Tonawanda News — Four-year-old Andres Andrews love chocolate milk, chasing his family’s small dog, Millie, around and playing with the new piano he got for Christmas. He loves playing with his three older sisters, clapping as they play their trumpets and saxophones, and listening as they teach him the English equivalents of the relatively small Spanish vocabulary he has for his age.
Andres has lived most of his life in an orphanage in Bogota, Colombia, and was only just adopted by the Andrews family, of Wheatfield, in early December.
He’s slowly learning to communicate with his new family, mother, Brandy said, but for now she’s happy she has a Google translator app on her smart phone.
“Chocolate,” he requests in Spanish as Brandy asks him if he wants milk or juice for an afternoon snack.
“He has a big sweet tooth,” Brandy said with a laugh, so she asks big sister, Gabriella, 6, to give him a chocolate graham cracker to go with his juice.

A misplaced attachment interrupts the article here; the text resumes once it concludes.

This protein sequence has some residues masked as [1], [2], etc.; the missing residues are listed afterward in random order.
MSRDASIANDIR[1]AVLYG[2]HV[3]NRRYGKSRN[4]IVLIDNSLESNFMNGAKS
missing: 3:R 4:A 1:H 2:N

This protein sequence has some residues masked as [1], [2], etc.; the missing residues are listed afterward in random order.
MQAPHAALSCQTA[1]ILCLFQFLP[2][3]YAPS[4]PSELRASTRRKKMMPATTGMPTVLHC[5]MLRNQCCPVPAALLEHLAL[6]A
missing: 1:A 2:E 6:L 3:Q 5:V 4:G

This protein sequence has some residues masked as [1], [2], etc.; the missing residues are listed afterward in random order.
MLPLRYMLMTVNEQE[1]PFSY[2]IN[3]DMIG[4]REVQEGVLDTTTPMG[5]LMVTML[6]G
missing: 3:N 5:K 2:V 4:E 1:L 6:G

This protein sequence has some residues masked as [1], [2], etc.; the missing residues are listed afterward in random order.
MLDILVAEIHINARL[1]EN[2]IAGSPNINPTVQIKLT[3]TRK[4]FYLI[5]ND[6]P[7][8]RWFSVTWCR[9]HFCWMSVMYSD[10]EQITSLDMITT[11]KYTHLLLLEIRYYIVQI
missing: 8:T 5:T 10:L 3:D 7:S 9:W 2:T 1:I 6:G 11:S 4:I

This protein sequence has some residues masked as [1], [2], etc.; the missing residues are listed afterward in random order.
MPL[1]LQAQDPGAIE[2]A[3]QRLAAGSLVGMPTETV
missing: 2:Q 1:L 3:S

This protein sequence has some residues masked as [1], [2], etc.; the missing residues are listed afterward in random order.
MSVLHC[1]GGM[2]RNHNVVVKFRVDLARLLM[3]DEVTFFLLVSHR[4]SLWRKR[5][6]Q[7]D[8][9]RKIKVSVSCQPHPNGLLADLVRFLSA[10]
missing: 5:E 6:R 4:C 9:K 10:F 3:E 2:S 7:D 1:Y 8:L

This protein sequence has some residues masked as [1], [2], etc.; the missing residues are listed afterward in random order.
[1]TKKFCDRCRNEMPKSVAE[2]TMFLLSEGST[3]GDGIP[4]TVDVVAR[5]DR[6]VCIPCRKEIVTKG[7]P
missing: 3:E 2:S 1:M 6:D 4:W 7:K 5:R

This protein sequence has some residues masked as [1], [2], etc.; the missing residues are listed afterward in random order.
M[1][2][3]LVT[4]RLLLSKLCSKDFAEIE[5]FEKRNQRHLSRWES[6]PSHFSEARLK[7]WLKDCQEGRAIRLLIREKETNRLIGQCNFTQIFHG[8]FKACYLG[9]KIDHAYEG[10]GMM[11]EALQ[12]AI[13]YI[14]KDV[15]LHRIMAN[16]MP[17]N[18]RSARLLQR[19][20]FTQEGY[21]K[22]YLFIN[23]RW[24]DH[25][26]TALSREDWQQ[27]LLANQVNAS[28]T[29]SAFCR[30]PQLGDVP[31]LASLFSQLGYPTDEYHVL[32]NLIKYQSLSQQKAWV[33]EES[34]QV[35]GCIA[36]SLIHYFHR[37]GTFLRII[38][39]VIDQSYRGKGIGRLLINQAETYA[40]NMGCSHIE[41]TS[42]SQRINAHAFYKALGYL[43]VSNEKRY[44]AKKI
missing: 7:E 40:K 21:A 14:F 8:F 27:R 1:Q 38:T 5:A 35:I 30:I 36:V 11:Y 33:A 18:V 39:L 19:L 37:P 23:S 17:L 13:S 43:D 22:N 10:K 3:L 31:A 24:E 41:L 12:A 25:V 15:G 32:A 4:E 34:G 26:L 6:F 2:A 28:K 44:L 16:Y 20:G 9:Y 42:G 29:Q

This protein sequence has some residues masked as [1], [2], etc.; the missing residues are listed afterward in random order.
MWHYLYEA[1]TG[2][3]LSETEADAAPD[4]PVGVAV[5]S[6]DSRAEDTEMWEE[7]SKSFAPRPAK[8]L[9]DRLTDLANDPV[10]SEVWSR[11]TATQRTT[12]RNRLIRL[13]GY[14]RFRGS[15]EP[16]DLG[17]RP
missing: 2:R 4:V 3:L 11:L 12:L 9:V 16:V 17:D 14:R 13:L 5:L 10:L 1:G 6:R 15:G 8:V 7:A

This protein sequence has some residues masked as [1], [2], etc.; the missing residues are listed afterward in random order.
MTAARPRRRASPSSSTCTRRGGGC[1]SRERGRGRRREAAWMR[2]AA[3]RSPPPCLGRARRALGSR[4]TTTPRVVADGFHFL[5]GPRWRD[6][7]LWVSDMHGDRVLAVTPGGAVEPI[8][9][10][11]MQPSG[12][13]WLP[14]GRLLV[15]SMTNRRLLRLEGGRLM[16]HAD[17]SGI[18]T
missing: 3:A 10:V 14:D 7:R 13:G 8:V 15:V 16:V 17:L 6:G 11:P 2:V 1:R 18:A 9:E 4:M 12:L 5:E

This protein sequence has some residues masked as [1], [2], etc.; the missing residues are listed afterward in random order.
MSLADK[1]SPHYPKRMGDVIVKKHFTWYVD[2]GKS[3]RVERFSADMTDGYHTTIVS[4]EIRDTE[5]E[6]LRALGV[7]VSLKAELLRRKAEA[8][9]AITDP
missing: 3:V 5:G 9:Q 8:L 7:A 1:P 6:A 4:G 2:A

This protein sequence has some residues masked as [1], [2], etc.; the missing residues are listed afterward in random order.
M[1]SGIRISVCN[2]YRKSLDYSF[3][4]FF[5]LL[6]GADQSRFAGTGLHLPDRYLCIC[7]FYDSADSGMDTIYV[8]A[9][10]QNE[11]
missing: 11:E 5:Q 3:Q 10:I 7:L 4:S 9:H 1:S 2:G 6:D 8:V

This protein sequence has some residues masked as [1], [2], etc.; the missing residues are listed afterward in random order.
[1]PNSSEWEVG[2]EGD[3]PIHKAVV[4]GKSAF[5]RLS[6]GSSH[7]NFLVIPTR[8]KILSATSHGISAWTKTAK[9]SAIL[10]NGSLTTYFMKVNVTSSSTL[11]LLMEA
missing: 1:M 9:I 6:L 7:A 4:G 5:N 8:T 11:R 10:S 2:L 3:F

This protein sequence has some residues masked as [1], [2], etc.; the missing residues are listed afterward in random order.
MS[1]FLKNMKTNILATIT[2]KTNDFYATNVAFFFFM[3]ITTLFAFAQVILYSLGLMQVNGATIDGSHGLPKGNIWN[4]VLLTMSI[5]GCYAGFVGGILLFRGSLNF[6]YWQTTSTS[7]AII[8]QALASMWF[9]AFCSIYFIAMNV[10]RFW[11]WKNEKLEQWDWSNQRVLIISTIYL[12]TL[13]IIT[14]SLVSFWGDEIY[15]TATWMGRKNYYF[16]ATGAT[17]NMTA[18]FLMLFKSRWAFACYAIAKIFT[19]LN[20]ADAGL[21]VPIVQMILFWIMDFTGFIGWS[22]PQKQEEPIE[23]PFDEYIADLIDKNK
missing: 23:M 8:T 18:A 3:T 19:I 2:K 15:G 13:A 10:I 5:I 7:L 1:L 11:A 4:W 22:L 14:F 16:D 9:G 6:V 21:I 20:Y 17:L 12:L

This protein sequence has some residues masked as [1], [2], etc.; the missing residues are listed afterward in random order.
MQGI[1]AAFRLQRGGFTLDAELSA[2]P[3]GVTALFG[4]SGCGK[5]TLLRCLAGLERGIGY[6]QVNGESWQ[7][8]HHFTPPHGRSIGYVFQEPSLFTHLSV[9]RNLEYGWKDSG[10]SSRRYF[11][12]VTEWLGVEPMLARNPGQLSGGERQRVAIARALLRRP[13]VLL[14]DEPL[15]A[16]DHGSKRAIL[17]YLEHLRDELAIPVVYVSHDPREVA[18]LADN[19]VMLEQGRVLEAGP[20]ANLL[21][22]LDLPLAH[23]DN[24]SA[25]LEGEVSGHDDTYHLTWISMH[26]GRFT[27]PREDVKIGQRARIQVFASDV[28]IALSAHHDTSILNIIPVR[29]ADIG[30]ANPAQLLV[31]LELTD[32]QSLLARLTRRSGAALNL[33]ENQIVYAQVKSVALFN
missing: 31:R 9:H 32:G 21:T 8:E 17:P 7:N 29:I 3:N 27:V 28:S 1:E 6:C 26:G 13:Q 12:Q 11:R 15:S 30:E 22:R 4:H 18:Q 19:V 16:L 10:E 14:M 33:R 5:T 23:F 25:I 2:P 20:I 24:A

Andres’ older sisters, Madelyn, 10; Amelia, 9; and Gabriella, have been teaching him English, and he’s picking up on some words quickly, Brandy said.
She said they’re lucky he had a pretty small vocabulary for his age .... or else they’d have an even harder time understanding him. Andres’ cerebral palsy had limited his vocabulary and it was only this past summer that his speech started the flourish.
It shouldn’t be long before he starts speaking more English than he does Spanish.
“Hello, how are you?” he asked at the beginning of the family’s interview with the News, which earned some “oohs” and “aahs,” and general encouragement from the group assembled.
Brandy and David Andrews first started considering adoption last spring. Before they began heavy research, though, they consulted with their daughters, which also include three older siblings from David’s first marriage — Kaitlin, 24; Molly, 23; and Bridget, 19. The older girls live away from home.